If you can’t remember all the details, just think about how hard it would be for one man to hold back a car and how it’s just as impossible for a couple of snow guards attached randomly to hold back an avalanche of snow. Then call us and we’ll do the calculating and engineering for you!

TRA Snow and Sun Announces New Cost-Saving Deck Mount Snow Fences

TRA Snow and Sun, Inc., is now offering new Deck Mount Snow Fence designs that will save the end user money.

TRA Snow and Sun, Inc., well known for their Snow Bracket snow guards and engineered snow retention system, has developed new lower cost deck mount snow fence called the Mount Shasta and Diamond Mount.

Terry Anderson, President, explains why the company, which also offers individual snow guards and other snow fences, decided to expand their product line.  “Our other snow fences have been very successful but we wanted to provide a less expensive option.  The Mount Shasta Deck Mount fits this need while still providing superior protection from sliding snow and ice.”

snow fence, snow retention, heavy duty snow fences, snow rails

The new deck mount system is designed for installation on most stick framed roof types and works with 3/4” X 3/4” square fence pipe (Diamond Mount style) or 1” (1.315”OD) fence pipe (Mount Shasta style).  Customers can choose from one or two rail designs.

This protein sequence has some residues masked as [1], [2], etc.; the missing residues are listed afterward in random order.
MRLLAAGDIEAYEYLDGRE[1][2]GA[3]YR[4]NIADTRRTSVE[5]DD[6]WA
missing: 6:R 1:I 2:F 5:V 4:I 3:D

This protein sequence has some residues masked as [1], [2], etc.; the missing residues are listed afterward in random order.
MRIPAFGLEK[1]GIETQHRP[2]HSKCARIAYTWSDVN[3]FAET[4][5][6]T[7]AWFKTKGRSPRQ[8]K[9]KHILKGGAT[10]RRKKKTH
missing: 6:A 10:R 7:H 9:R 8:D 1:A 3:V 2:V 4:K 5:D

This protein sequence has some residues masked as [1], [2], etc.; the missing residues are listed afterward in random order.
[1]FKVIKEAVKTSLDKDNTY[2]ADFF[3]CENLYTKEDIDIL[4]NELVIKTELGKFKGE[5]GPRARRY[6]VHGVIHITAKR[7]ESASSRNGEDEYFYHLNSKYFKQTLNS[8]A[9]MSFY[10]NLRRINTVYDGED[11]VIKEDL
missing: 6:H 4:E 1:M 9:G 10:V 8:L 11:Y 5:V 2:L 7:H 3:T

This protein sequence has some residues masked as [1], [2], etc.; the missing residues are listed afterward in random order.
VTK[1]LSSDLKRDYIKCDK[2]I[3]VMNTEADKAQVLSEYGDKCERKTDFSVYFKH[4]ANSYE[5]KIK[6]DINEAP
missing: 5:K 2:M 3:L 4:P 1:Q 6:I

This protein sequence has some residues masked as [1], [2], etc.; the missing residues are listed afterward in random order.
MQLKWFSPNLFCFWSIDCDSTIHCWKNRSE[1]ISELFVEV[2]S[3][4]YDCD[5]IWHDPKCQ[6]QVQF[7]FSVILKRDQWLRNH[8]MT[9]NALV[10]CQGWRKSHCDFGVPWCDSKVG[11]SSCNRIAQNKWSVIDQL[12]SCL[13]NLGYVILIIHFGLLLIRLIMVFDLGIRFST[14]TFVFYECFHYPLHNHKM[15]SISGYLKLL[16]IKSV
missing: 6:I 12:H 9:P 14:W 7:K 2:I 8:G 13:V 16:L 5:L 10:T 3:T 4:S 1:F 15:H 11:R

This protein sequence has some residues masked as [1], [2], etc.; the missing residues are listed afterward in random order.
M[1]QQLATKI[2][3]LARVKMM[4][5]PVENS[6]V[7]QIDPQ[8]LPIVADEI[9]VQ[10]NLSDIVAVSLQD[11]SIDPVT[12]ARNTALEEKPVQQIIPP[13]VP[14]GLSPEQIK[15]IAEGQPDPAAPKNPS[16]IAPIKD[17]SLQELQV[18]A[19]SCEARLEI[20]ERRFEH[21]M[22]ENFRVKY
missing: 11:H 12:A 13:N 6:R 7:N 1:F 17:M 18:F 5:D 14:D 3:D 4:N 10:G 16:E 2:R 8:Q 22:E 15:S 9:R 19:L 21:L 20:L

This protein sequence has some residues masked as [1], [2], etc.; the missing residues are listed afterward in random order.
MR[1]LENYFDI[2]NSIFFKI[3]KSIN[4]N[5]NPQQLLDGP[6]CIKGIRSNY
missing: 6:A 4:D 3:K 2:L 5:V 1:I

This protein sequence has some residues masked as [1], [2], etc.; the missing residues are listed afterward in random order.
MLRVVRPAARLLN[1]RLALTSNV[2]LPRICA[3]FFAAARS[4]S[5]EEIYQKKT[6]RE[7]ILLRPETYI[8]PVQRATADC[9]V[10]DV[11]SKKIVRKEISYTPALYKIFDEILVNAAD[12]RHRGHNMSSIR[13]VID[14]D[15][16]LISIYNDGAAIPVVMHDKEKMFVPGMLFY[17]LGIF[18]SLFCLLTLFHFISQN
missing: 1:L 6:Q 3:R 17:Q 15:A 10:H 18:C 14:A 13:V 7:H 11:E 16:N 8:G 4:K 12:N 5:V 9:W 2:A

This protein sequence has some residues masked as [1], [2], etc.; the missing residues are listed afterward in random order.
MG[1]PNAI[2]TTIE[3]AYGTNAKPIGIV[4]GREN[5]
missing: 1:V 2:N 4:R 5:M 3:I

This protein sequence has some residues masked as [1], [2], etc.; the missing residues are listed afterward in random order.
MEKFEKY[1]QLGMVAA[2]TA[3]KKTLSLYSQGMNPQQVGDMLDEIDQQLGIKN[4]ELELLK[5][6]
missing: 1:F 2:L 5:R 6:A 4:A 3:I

The engineers at TRA Snow and Sun always take the snow load, slope of the roof and roof type into account when calculating how many snow fences are needed and how far apart they are placed on the roof.   The heavier gauge, larger snow fence mounts as well as this new mount are considered for each job.

All three factors determine which snow fence system is recommended.  If, for instance, a roof calculates out to require 1.2 fences from eave to ridge using TRA’s original deck mount snow fences, then two fences are specified because you cannot disregard the need for the .2 of a fence that would hold back snow.  If the new Mount Shasta deck mount snow fence calculates out to 1.8 fences from eave to ridge, that would also mean two snow fences, but the new snow fence clamp is less costly, still ensuring a safe system with less expense to the customer.

The Mount Shasta and Diamond Mount Deck Mount Snow Fences are available in steel, copper and Cor-Ten®, with finishes in raw steel, electro-galvanized steel, hot-dipped galvanized steel, mill finish copper, mill finish Cor-Ten®.  Powder coating is available. These snow fences are used on: asphalt shingle, cedar shingles, flat seam metal, granule metal, metal panel, slate simulated slate, tile roofs and woods shakes.

TRA Snow and Sun, Inc., located in American Fork, Utah, offers Roof Snow Retention Devices, Solar Mounting Systems and Roof Flashing Solutions. They supply to all types of customers, from the individual homeowner to the big developer and offer free engineered designs of all their systems. For more information call Jacob Anderson at TRA Snow and Sun at 800-606-8980 or visit https://trasnowandsun.com/product-category/snow-retention/.